The European Union executive branch has endorsed the restructuring schemes of four Spanish banks waiting for the release of bailout funds. But Banco de Valencia has to be sold immediately for a symbolic price.
The European Commission on Wednesday approved restructuring schemes for four of Spain's most troubled banks. Brussels' decision was seen as a final step for the lenders to qualify for bailout money from the European Stability Mechanism (ESM), the continent's permanent rescue fund.
"Our objective is to restore the viability of banks receiving aid so that they're able to function without public support in the future," EU Competition Commissioner Joaquin Almunia said in a statement. "Restoring a healthier financial sector is indispensable for economic recovery in Spain."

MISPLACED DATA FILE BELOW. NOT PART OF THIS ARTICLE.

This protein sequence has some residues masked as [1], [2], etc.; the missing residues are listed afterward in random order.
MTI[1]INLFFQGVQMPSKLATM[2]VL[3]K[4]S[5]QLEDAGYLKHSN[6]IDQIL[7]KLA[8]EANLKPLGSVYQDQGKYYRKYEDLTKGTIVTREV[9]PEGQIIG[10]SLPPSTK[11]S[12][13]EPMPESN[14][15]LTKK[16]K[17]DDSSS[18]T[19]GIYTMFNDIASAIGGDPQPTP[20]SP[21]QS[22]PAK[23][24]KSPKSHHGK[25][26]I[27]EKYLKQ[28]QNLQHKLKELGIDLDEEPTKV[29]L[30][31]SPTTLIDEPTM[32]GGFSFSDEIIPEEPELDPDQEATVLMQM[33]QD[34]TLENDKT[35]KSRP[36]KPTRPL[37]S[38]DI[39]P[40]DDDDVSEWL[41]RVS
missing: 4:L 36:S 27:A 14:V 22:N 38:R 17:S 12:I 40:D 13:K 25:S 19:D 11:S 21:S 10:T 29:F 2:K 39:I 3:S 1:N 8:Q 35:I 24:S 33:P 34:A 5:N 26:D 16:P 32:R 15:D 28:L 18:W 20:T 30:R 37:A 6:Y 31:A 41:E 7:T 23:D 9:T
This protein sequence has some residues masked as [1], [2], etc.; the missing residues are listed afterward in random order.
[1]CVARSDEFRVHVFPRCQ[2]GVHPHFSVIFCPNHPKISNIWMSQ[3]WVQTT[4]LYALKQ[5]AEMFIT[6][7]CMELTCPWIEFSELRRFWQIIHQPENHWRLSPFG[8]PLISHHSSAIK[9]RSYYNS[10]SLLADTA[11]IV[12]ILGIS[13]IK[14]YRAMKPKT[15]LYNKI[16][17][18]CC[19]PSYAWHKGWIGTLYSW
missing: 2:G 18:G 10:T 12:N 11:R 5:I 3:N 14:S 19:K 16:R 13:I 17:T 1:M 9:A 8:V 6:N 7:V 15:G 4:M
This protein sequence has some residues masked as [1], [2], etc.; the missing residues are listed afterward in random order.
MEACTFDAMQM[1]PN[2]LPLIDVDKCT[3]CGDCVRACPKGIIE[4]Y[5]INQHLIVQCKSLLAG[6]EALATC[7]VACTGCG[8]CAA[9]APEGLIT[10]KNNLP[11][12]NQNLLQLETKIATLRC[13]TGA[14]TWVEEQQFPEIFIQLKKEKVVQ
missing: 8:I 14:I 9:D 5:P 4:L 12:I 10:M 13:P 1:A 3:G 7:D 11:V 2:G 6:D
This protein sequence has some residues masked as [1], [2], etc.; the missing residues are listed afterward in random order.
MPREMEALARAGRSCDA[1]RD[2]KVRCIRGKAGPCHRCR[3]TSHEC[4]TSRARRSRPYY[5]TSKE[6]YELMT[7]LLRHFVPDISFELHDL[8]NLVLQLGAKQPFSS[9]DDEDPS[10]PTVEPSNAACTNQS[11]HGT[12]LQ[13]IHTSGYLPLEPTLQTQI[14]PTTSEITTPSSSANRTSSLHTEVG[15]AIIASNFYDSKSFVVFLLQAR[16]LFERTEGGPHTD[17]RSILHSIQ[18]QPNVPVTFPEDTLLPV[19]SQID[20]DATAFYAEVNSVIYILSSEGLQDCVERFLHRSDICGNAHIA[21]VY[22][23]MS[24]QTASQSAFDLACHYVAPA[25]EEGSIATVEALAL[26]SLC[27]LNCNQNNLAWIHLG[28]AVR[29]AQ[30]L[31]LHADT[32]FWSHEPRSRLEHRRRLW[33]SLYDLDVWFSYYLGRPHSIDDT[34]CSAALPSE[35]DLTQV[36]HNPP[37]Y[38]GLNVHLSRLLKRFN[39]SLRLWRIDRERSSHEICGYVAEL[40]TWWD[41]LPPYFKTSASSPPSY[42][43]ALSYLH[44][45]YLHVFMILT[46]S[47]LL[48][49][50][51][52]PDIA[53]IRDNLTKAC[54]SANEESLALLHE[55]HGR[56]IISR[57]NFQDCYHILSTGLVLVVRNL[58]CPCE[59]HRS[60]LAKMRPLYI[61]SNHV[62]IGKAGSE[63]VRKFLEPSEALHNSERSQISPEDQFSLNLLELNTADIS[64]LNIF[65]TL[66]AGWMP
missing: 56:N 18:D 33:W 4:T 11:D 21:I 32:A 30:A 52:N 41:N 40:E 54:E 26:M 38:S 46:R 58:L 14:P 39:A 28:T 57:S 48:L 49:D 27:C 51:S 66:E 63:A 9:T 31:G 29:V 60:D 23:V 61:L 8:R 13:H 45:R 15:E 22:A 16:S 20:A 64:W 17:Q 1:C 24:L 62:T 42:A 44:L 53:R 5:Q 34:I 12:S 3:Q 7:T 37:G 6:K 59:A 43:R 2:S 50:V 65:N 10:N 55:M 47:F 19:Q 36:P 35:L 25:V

The Commission threw its weight behind the restructuring plans for BFA/Bankia, NCG Banco, Catalunya Banc and Banco de Valencia.
Winners and losers
Brussels said those lenders had a viable concept for recovery and added it expected shareholders would contribute adequately so that competition in the banking sector would not be distorted.
The plans call for the banks to drastically reduce their balance sheets by focusing on granting loans to the corporate sector and private households while completely saying good-bye to lending for real estate development.
But the European Commission warned that Banco de Valencia was in a special situation, because "its viability could not be restored on a standalone basis." The lender is to be sold to CaixaBank for the symbolic price of one euro. "The sale is lower than the cost of simply winding down the bank," Brussels commented.
hg/hc (AFP, dpa)